The chairman of the Federal Deposit Insurance Corp. said yesterday that his agency's ability to regulate banks is being hampered by the large number of insured deposits that are being placed in problem banks by money brokers.

William Isaac said in an interview that brokers are taking large sums from investors like credit unions and savings and loan associations, "breaking them down into $100,000 chunks," and putting them in troubled banks that, to attract desperately needed funds, are willing to pay higher rates than healthy banks.

Because FDIC insures all deposits up to $100,000, many investors do not care where their funds are placed. The deposits, normally in the form of certificates of deposit, usually are made for a fixed-term of one to six months.

Isaac said the agency, which also regulates federally insured state-chartered banks that are not members of the Federal Reserve System, "will be putting forth proposals soon" to halt the practice.

Money brokers have been matching up investors with banks in need of funds for years. But when Penn Square National Bank of Oklahoma City failed last year, many of these investors--often credit unions and savings and loan associations--became reluctant to deposit more than the $100,000 insurance limit in any one bank. A number of large Penn Square depositors--some from as far away as Washington and New York--could lose 35 cents out of every dollar in excess of $100,000 that they had in Penn Square accounts.

Sources said that even federal agencies are placing insured deposits in troubled banks to take advantage of higher rates. Trust funds run by the Bureau of Indian Affairs had large deposits in eight banks that have failed in the last year. Generally the entire deposit is insured because each beneficiary of the trust is accorded $100,000 worth of protection by law.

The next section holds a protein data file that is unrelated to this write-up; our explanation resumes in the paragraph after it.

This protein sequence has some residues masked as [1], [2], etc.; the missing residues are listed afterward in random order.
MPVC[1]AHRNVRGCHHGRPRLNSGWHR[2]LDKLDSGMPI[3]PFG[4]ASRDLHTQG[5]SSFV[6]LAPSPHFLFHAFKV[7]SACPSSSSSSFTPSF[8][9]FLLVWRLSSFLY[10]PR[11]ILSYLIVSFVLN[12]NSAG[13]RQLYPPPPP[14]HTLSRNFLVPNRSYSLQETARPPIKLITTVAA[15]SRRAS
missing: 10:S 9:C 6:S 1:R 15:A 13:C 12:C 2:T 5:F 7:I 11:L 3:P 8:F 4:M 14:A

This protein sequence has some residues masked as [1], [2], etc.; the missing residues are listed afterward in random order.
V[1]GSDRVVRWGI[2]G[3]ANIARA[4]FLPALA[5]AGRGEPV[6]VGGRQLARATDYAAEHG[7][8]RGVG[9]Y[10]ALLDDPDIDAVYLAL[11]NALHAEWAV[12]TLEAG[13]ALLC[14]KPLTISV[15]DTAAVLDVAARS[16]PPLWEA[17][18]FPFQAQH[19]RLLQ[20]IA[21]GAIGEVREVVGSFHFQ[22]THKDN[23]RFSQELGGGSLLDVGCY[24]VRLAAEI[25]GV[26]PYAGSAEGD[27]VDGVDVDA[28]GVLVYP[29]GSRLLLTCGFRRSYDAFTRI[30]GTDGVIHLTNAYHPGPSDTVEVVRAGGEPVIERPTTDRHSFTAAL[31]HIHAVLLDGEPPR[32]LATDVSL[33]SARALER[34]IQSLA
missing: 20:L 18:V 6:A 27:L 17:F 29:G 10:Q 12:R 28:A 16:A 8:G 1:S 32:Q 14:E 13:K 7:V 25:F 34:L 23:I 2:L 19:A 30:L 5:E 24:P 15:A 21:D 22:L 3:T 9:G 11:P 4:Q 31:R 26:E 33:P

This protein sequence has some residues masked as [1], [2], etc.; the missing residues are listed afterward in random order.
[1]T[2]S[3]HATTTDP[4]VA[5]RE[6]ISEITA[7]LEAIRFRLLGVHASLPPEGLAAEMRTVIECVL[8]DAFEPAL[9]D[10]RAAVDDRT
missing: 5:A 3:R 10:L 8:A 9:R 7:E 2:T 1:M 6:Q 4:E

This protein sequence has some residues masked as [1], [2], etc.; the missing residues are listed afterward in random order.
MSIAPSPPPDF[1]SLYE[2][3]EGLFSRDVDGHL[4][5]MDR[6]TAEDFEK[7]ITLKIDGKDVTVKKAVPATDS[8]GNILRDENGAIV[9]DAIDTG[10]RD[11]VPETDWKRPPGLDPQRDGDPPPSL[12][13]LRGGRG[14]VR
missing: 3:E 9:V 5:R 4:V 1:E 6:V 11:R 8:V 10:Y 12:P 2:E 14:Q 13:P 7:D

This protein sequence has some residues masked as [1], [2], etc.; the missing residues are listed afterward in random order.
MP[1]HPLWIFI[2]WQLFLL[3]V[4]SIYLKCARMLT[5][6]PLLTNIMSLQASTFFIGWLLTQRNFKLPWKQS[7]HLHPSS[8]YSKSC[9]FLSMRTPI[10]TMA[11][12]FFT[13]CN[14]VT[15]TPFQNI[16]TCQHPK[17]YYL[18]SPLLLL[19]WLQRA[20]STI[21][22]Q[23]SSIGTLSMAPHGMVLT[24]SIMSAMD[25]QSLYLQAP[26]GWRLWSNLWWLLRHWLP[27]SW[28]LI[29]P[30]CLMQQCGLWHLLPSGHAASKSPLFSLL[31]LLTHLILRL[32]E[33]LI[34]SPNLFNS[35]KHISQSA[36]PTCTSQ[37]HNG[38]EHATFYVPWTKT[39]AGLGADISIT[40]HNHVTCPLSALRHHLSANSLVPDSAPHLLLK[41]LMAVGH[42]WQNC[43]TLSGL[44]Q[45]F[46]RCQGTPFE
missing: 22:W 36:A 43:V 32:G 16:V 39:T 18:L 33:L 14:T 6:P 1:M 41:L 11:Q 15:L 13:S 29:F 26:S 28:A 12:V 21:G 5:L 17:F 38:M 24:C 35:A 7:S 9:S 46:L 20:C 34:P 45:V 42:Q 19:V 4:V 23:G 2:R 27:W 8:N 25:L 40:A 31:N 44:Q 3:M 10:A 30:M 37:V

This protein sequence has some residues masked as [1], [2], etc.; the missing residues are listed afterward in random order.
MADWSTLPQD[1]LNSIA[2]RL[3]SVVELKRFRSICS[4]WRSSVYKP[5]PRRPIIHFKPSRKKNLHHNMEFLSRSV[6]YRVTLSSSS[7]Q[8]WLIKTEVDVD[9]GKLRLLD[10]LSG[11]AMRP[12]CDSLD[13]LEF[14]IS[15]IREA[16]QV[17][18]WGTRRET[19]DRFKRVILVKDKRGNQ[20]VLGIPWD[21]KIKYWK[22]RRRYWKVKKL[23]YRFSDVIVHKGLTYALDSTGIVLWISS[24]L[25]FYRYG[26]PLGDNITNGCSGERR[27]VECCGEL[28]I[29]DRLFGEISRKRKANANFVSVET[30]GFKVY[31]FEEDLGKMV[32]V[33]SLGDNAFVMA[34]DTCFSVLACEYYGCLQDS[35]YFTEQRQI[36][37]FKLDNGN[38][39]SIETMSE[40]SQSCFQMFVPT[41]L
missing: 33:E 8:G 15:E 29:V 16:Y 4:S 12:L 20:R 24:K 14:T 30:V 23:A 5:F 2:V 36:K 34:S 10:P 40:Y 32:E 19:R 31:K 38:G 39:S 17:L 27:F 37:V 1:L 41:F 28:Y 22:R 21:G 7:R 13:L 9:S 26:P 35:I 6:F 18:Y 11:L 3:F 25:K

The bureau had a fully insured $4 million on deposit at the State Bank of Barnum in Minnesota, which failed last February. The bank's total deposits were $13.1 million.

Because the money brokers are placing large amounts of deposits in troubled banks, the banks often can escape the need to borrow from the Federal Reserve. When troubled banks do borrow from the central bank, the Fed often requires them to take steps to remedy their problems, Isaac said. The FDIC can take steps against the banks, but it often takes as long as 18 months for any FDIC action to take effect.

Some of the banks probably should be closed, Isaac said, but the steady stream of brokered deposits makes it difficult for the regulators to shut them down.

Regulators can legally close a bank only when the bank runs out of cash (liquidity failure) or if its bad loans or other investments exceed its capital (book insolvency). "If a bank has a small amount of capital it is not book insolvent. If it continues buying funds, there is no liquidity insolvency," Isaac said in an interview.

Isaac said the practice of placing large amounts of insured deposits at troubled institutions also increases the FDIC's liability in the event the bank does close. The FDIC is responsible for $100,000 of a $1 million deposit, but for $1 million if it is composed of 10 deposits of $100,000.

The FDIC chairman said that in some cases it seems that brokers are looking for troubled banks because those banks pay interest rates far higher than rates paid by healthy institutions, but the brokers' clients bear no risk because of federal insurance.

"Banks have become insurance salesmen in the last year," according to one money broker who asked not to be identified. But he said the problems the FDIC pinpoints were created by the regulators.

"It was the regulators who decided that deposits of $100,000 or more are not subject to interest rate ceilings," he said, and Congress than decided accounts would be insured to $100,000. He predicted the problem would grow Oct. 1 when interest ceilings come off all deposits of 32 days or more, regardless of size.